Forum Member mustang911's Avatar
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    Thanks for all your help, I will keep your advice in my head!
    Proud to be IACOJ!
    MD FF/EMT

  5. #5
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    Default Maze drills

    Chew gum. Seriously. An old crusty taught me this trick and forces you to focus on something besides your nerves.

    And follow all of the other advice here too. I wish I had known all of this when I did it.

  6. #6
    Forum Member kghemtp's Avatar
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    If you're looking to be hired somewhere full time, I have the perfect words of wisdom. Practice the following: "Yes sir!" You'll be fine
    ~Kevin
    Firefighter/Paramedic
    --^v--^v--^v--^v--
    Of course, that's just my opinion. I could be wrong
    Dennis Miller

  7. #7
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    Mental preparation is the key. Forgive me if I misquote Yogi Berra, who once said, "90% of this game is half mental."

    Seriously, though...Go into the training with confidence. Remember, if you've made it this far, you're already a firefighter, and there's a reason firefighters are called "The Bravest".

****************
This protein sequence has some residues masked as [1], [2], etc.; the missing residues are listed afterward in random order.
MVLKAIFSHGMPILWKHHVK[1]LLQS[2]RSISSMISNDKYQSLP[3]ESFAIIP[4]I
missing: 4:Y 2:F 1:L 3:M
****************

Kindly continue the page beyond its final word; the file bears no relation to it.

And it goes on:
Before you go in, psych yourself up. Say to yourself, "I AM THE BRAVEST!" Say it out loud. Get pumped up.

    Look at football players before the game. How many sit around on the sidelines before the kickoff thinking, "Geez, can we really beat this team? This is going to be hard." And how many are screaming, butting helmets with their teammates, cheering, clapping, etc. Which behavior do you think is more effective?

    You're a firefighter. You're on your department because the rest of the guys believe in you and know you can do it. The citizens you protect already view you as a hero.

    As you're waiting for your turn, hold your head high, stand up straight, keep your shoulders back, and carry yourself as if you were the most confident, fearless person in the world. The amazing thing about changing your physiology this way is that you will actually BECOME confident and fearless, just by appearing that way. Then, go in there and show your department just how good you are.

    I'd wish you luck, but I don't believe in luck. I believe in people.

  8. #8